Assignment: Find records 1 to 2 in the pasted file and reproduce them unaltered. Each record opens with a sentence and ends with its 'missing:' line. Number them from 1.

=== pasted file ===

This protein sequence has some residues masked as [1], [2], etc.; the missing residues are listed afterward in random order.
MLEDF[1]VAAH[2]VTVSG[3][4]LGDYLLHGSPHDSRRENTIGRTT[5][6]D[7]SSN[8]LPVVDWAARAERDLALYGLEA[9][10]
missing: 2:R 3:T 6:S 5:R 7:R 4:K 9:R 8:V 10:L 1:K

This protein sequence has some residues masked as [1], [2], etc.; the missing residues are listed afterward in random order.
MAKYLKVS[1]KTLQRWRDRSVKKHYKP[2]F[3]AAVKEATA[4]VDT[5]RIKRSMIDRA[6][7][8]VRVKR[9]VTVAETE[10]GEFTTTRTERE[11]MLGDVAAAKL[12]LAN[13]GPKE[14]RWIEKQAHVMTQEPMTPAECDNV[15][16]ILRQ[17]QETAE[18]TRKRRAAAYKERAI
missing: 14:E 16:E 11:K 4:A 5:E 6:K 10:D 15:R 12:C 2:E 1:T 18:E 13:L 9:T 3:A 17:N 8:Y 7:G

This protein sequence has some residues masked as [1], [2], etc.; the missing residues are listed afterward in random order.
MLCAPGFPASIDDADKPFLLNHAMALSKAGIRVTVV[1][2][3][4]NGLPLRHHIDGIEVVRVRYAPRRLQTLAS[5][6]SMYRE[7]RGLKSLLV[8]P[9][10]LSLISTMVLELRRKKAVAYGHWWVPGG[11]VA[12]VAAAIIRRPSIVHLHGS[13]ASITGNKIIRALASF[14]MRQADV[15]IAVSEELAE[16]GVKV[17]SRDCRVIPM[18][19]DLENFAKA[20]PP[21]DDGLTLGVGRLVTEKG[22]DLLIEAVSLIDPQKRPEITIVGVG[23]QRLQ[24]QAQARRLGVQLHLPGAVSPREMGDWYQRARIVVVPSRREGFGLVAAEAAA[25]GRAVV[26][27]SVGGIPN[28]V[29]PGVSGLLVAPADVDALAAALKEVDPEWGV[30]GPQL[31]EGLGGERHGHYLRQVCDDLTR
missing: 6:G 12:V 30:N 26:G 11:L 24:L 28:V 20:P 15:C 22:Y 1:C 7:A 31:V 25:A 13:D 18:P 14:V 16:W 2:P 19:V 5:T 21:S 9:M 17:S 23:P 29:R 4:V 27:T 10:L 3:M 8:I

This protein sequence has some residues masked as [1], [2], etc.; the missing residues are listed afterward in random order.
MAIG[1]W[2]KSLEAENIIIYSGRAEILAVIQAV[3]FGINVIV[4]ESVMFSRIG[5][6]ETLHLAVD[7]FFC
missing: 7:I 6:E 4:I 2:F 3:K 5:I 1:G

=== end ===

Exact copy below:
This protein sequence has some residues masked as [1], [2], etc.; the missing residues are listed afterward in random order.
MLEDF[1]VAAH[2]VTVSG[3][4]LGDYLLHGSPHDSRRENTIGRTT[5][6]D[7]SSN[8]LPVVDWAARAERDLALYGLEA[9][10]
missing: 2:R 3:T 6:S 5:R 7:R 4:K 9:R 8:V 10:L 1:K

This protein sequence has some residues masked as [1], [2], etc.; the missing residues are listed afterward in random order.
MAKYLKVS[1]KTLQRWRDRSVKKHYKP[2]F[3]AAVKEATA[4]VDT[5]RIKRSMIDRA[6][7][8]VRVKR[9]VTVAETE[10]GEFTTTRTERE[11]MLGDVAAAKL[12]LAN[13]GPKE[14]RWIEKQAHVMTQEPMTPAECDNV[15][16]ILRQ[17]QETAE[18]TRKRRAAAYKERAI
missing: 14:E 16:E 11:K 4:A 5:E 6:K 10:D 15:R 12:C 2:E 1:T 18:E 13:L 9:T 3:A 17:N 8:Y 7:G